Mondaq Ltd requires you to register and provide information that personally identifies you, including what sort of information you are interested in, for three primary purposes:

    • To allow you to personalize the Mondaq websites you are visiting.
    • To enable features such as password reminder, newsletter alerts, email a colleague, and linking from Mondaq (and its affiliate sites) to your website.
    • To produce demographic feedback for our information providers who provide information free for your use.

    Mondaq (and its affiliate sites) do not sell or provide your details to third parties other than information providers. The reason we provide our information providers with this information is so that they can measure the response their articles are receiving and provide you with information about their products and services.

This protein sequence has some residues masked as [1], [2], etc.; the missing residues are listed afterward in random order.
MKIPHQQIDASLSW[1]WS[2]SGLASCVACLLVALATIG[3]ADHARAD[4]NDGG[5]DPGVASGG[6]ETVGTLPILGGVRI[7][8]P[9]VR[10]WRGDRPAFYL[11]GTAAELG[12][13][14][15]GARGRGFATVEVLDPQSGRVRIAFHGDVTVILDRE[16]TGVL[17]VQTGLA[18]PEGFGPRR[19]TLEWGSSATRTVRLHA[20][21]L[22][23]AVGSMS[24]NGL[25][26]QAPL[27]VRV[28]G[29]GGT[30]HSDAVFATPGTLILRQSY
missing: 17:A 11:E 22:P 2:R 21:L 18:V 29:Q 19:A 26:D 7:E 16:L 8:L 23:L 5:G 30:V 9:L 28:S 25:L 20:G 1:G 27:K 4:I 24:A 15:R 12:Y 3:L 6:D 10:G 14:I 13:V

Information Collection and Use

    We require site users to register with Mondaq (and its affiliate sites) to view the free information on the site. We also collect information from our users at several different points on the websites: this is so that we can customise the sites according to individual usage, provide 'session-aware' functionality, and ensure that content is acquired and developed appropriately. This gives us an overall picture of our user profiles, which in turn shows to our Editorial Contributors the type of person they are reaching by posting articles on Mondaq (and its affiliate sites) – meaning more free content for registered users.